Director Pasolini traverses Italy in 1963 with camera and microphone interviewing people in public places about sex, marriage and gender roles.
“Where do babies come from? The stork brings them, they grow on a tree, they are sent by the Good Lord, by a faraway relative. But take a closer look at the faces of these kids: they do not even try to give the impression that they believe what they say. […] The stork is a way to make fun of the ‘grown-ups’, a way of paying them back in their own counterfeit money. It is the ironic, impatient sign that the questioning will go no further, that the adults are prying, that they shall not join the game, and that the child will keep the ‘real story’ for himself. That’s how Pasolini’s film begins. Enquête sur la sexualité (An Inquiry into Sexuality) is a very strange way of translating the Italian Comizi d’amore: a meeting, a convention or perhaps a forum on love. It is the age-old game of the ‘Symposium’, but outdoors, on the beaches and bridges, on street corners with children playing ball, young boys hanging around, bored girls in bathing suits, clusters of prostitutes on sidewalks, and workers after hours. […] These are street conversations about love. After all, the street is the most spontaneous form of Mediterranean conviviality. Pasolini, as if in passing, holds out his mic to a group of people strolling or basking in the sun; off-camera, he throws out a question about ‘love’, that vague area where sex, the couple, pleasure, the family, betrothal and its customs, prostitution and its rates, all intersect. Someone makes up his mind, answers with some hesitation, gets up his nerve again, speaks for the others; they draw nearer, give their approval or grumble, arms on shoulders, face against face. Laughter, tenderness, some feverishness passes quickly between those bodies huddled together, or touching each other. And they speak of themselves with a reserve and a distance inversely proportionate to the warmth and closeness of their contact. The ‘adults’ stand next to each other and make speeches, the ‘young’ talk briefly and take each other’s arms. Pasolini, the interviewer, fades out; Pasolini, the director, watches with both ears. This document cannot be appreciated if one is more interested in what is said than in the mystery that isn’t told.”
“Talking about homosexuality, a topic that has always been debated by Pasolini, the poet and writer Giuseppe Ungaretti comments: “Every man is made in a different way, in his physical structure I mean. But he is also made differently in his spiritual combination. Thus all men are in their way abnormal. All men are in some way at odds with nature […] The act of civilization, that is an act of human arrogance on nature, is an act against nature.” Inspired by Chronique d’un été (Chronicle of a Summer, 1960), a representative example of French cinéma-vérité, by filmmaker Jean Rouch and sociologist Edgar Morin, Pasolini’s Comizi d’Amore is less an inquiry on the sexual attitudes of 1960s Italians, than an investigation on whether or not is possible to act sincerely in front of a camera. In his preparatory notes, Pasolini wrote that he wanted to make a “therapeutic film”. His goal was to make people aware of the extent to which their points of view were hypocritical through viewing the film. However, the film was prohibited to minors – paradoxically forbidding many of its “actors” from seeing it – and had a very limited distribution, preventing it from achieving the goal at that time.”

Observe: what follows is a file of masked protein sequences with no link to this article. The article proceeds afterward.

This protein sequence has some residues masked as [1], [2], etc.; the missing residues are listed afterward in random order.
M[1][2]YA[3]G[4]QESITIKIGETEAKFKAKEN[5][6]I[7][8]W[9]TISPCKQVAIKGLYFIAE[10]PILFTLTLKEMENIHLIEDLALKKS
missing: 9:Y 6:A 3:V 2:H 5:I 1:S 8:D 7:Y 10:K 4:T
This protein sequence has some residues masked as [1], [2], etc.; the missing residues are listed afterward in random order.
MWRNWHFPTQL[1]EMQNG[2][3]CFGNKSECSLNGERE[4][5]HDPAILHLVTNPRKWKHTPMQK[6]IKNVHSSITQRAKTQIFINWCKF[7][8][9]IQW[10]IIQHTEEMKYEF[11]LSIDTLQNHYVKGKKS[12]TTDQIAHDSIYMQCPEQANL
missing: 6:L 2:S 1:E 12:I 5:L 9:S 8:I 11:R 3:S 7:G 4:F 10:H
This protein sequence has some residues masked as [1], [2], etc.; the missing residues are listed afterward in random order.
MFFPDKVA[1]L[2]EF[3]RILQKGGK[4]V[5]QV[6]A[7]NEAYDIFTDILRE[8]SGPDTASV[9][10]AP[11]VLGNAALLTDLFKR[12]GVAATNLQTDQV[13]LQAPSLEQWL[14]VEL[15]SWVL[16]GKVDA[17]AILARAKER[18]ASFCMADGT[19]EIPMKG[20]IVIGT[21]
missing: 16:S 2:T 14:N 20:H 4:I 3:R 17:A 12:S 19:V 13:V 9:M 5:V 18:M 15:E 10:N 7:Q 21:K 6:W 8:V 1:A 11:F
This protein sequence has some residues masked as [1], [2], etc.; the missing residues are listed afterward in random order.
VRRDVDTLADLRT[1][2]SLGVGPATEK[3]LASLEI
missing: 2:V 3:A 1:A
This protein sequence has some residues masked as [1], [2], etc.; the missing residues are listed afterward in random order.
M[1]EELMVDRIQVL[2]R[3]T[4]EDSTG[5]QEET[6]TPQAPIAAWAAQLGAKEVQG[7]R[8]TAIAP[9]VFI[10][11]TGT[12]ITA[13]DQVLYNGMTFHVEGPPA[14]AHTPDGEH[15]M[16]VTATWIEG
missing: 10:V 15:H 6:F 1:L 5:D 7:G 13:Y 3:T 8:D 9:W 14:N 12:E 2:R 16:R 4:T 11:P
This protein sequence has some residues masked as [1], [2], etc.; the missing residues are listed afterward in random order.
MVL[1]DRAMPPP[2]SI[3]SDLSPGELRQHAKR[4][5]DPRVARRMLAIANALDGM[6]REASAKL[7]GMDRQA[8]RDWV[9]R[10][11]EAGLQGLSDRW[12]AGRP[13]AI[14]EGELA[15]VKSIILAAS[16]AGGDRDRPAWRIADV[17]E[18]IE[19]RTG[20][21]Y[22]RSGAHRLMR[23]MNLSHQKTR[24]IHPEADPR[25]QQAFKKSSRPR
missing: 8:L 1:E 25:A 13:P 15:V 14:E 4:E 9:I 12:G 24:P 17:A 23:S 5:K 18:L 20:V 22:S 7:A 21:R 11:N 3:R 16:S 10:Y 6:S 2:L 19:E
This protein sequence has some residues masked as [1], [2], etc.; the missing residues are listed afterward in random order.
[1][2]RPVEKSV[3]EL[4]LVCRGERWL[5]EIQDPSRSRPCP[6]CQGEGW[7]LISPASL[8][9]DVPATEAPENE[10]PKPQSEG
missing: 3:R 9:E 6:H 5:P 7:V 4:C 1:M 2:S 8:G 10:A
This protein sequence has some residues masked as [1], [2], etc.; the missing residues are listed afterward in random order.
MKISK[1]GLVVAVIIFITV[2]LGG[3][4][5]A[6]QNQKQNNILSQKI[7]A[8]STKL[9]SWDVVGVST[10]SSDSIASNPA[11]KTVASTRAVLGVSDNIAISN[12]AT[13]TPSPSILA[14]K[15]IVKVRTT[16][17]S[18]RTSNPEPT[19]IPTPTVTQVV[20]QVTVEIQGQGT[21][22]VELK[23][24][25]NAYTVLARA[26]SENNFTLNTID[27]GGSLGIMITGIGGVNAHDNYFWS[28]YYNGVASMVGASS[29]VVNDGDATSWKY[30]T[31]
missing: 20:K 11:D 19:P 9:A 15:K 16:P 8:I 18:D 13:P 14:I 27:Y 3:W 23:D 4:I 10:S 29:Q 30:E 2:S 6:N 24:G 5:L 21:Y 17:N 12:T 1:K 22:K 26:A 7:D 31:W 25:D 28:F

“The central problem with the documentary is that whilst the working class interviewees are happy to express their views frankly, Pasolini finds it nearly impossible to penetrate the bourgeois veneer of respectability to get the middle classes to talk about the subject. As one responds when asked a characteristically blunt question by her impatient inquisitor: “You have to understand that in order to get answers to these questions, you would need to talk to your interviewees for a long time and waste a lot of film”.
When asked to explain why this is, a psychologist speculates that their reticence comes from both a fear of the self-awareness necessary to answer the questions honestly and a reluctance to risk negative social repercussions by saying something controversial or non-conformist. The result, as Pasolini himself acknowledges, is that there is a large black hole in the centre of his film. It ends up being, not a representation of Italian attitudes, but a representation only of the attitudes of those prepared to answer his questions. Although it is possible to guess at why others refuse to discuss such subjects, it’s impossible to know what they really think about them.
Confronted with this awkward fact, Pasolini attempts to spuriously link his findings to a Marxist critique of Capitalism by summarising: “People talk [about these subjects] with disarming superficiality or hopeless confusion… all this in a country blessed by an economic miracle… naively hoping to find signs of a simultaneous cultural and spiritual miracle. The spirit of a materially wealthy Italy is refuted by real Italians.””
- 1Michel Foucault, Les Matins gris de la tolérance, “Le Monde”, 23 March 1977; tr. Eng by Danielle Kormos, “Stanford Italian Review”, vol. II, n. 2, Autumn 1982.
- 2Francesco Spampinato, “Comizi di Non Amore: Francesco Vezzoli Revisits Pasolini through Reality TV”, Senses of Cinema, December 2015.
- 3Themroc, “Love Meetings”, Eye for Film, March 2007.